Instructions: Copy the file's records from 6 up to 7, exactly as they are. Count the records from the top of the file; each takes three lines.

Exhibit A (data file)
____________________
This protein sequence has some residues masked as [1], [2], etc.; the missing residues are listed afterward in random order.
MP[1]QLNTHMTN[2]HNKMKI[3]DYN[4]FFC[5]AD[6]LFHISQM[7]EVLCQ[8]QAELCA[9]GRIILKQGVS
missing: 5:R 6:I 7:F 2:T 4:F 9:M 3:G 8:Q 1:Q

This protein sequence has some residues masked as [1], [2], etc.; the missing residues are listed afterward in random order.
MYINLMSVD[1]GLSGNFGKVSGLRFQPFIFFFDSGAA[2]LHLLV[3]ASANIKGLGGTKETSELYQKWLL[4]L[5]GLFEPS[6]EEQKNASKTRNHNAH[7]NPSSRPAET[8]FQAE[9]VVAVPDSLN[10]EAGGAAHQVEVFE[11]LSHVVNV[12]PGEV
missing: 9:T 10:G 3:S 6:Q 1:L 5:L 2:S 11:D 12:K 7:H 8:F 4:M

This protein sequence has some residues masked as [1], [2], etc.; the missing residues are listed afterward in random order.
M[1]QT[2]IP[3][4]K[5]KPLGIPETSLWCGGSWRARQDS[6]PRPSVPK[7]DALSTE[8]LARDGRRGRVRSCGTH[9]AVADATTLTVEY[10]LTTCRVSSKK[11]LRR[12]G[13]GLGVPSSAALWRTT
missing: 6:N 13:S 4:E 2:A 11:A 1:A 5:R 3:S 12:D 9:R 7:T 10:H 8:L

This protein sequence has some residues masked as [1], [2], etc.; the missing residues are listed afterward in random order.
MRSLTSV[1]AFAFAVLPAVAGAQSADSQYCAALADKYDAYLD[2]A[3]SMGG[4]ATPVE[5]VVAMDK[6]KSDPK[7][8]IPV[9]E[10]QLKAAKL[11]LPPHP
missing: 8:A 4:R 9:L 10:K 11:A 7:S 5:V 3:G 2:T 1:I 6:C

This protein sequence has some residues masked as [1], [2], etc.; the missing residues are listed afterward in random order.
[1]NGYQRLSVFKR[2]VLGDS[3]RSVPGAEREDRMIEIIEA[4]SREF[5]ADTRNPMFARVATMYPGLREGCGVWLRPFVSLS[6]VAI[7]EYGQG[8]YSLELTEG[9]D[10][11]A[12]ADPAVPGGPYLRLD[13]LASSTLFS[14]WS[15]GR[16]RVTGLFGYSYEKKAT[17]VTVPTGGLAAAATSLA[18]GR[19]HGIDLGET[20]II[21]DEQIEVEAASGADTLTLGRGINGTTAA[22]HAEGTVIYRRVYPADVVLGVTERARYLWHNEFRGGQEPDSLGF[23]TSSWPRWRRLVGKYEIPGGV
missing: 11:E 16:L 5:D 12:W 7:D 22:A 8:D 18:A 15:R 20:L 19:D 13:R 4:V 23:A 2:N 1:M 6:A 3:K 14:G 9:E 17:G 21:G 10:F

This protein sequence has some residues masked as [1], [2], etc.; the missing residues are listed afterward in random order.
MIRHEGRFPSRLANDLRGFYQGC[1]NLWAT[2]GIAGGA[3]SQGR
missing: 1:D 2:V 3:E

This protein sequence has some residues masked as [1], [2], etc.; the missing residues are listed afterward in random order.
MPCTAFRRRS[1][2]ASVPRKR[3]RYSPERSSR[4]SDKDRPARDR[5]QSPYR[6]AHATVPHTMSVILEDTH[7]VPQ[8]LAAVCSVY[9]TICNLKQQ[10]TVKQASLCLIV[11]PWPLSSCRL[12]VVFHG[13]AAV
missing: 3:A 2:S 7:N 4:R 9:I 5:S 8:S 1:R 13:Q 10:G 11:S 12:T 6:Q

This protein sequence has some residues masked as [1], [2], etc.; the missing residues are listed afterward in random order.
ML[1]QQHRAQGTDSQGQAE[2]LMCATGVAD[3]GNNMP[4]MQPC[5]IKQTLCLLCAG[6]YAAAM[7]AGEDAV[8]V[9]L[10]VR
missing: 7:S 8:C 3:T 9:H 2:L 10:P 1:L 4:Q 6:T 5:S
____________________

This protein sequence has some residues masked as [1], [2], etc.; the missing residues are listed afterward in random order.
MIRHEGRFPSRLANDLRGFYQGC[1]NLWAT[2]GIAGGA[3]SQGR
missing: 1:D 2:V 3:E

This protein sequence has some residues masked as [1], [2], etc.; the missing residues are listed afterward in random order.
MPCTAFRRRS[1][2]ASVPRKR[3]RYSPERSSR[4]SDKDRPARDR[5]QSPYR[6]AHATVPHTMSVILEDTH[7]VPQ[8]LAAVCSVY[9]TICNLKQQ[10]TVKQASLCLIV[11]PWPLSSCRL[12]VVFHG[13]AAV
missing: 3:A 2:S 7:N 4:R 9:I 5:S 8:S 1:R 13:Q 10:G 11:S 12:T 6:Q